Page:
The animation and supporting educational materials won the 2021 Canadian Network for Innovation in EducationAward of Merit for the Excellence and Innovation in the Integration of Technology in a Partnership or Collaborative Educational Opportunity category.


The Athabasca University faculty* contributing to this project included:

Dr. Constance Blomgren is an Associate Professor with the Education programs in Open, Digital and Distance Education. She researches K-12 educators’ understanding and use of Open Educational Resources. She is the producer of the video and podcasts of the ABOER Multiply K-12 OERmedia project. Connie was the educational lead for Form and Function(s).

Trevor Butler is an Assistant Profession in the RAIC Centre for Architecture. As a professional engineer Trevor offers a wealth of knowledge on the technical considerations of architecture and energy management. Trevor was the architecture lead on Form and Function(s). 

Dr. James Greenwood-Lee is an Assistant Professor and the former Chair of the Centre for Science. His interests lie in the mathematical modelling of evolutionary dynamics and its applications. James was the math lead on Form and Function(s).

Dr. Stella George is Assistant Professor in the School of Computing and Information Systems, Athabasca University. She has a long term relationship with the application of AI both inside and outside education. Her current research focus is on the impact and education of AI with the general public. Stella was the computing lead on Form and Function(s).


Dr. Angela Beltaosis an Academic Coordinator in Applied Mathematics at Athabasca University. Her principle research is in the area of nanotechnology in collaboration with the NRC Nanotechnology Research Centre. Her interest and involvement include curriculum development in higher education and Science outreach activities in K-12.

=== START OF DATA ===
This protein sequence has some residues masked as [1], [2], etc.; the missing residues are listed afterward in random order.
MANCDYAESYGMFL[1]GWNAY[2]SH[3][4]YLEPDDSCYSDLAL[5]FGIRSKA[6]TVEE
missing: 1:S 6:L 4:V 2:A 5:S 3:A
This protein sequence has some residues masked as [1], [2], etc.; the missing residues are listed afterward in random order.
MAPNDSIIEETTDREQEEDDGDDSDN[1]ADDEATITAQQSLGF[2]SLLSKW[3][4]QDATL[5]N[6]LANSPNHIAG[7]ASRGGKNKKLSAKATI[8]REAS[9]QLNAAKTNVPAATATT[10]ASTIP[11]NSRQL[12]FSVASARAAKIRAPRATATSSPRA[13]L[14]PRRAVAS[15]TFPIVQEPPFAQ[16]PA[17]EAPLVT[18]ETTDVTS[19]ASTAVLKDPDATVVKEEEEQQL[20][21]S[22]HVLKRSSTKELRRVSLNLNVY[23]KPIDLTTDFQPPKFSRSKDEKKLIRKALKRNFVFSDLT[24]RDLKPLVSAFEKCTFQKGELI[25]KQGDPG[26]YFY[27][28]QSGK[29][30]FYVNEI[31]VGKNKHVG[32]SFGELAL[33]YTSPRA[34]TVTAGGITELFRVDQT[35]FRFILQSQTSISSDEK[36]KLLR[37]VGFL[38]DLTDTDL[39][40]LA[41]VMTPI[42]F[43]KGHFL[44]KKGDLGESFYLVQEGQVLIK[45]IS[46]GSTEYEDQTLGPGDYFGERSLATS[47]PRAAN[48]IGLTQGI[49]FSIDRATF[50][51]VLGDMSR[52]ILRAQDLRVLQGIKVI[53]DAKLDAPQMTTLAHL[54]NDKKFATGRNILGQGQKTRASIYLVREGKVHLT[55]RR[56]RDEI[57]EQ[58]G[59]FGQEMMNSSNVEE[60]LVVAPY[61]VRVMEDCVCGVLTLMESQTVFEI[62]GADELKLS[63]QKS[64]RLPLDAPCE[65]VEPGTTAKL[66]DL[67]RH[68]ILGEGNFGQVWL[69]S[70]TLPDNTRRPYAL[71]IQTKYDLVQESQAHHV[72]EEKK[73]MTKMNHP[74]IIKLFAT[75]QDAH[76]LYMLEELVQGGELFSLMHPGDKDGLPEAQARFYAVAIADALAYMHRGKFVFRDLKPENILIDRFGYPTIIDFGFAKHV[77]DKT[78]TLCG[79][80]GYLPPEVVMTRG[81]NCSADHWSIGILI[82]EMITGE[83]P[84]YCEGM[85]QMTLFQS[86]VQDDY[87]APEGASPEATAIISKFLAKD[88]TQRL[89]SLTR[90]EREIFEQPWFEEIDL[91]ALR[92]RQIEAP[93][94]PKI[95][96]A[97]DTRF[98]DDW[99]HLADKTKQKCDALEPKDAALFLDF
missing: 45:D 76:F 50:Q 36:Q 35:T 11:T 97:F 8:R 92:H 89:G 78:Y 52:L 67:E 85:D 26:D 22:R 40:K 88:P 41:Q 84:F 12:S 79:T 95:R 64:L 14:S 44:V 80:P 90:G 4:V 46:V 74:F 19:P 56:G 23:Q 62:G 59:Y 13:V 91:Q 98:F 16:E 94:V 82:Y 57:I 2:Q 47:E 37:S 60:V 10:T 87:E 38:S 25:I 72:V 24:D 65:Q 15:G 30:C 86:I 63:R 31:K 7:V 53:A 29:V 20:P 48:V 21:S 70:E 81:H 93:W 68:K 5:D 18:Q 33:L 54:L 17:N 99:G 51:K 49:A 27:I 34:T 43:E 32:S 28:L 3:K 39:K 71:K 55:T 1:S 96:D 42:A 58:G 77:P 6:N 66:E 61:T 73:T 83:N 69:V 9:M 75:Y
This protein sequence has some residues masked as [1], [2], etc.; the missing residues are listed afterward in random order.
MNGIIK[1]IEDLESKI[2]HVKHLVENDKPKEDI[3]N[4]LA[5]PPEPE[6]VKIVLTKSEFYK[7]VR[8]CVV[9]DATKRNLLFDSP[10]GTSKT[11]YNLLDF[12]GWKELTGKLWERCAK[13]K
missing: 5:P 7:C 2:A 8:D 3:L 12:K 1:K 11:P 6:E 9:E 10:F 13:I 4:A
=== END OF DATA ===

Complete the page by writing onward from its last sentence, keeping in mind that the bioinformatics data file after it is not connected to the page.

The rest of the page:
Dr. Douglas MacLeod is the Chair of the RAIC Centre for Architecture, and the Interim Dean of the Faculty of Science and Technology at Athabasca University. MacLeod is a registered architect, a contributing editor to Canadian Architect Magazine and the former Executive Director of the Canadian Design Research Network.

Dr. Farook Al-Shamali is an Academic Coordinator of physics courses at Athabasca University and has teaching experience in both face-to-face and online settings. He has published in the areas of particle physics, geomagnetism, and physics education. He is active in developing dynamic and interactive diagrams and in using mobile devices in physics home-lab experiments.

Dr. Henry Tsang is an Assistant Professor in the Centre for Architecture at Athabasca University. As a registered architect with expertise in green building design; he brings a professional’s perspective to the porject and introduces concepts of design thinking and process to integrate the principles of form and function in a building.

Dr. Maiga Chang is a Full Professor in the School of Computing and Information Systems at Athabasca University. He has adopted and developed many bio-inspired algorithms for solving real-world problems like sightseeing place recommendation for tourists, required sitter’s prediction for the hospitals, and missing annotation identification and suggestions for students.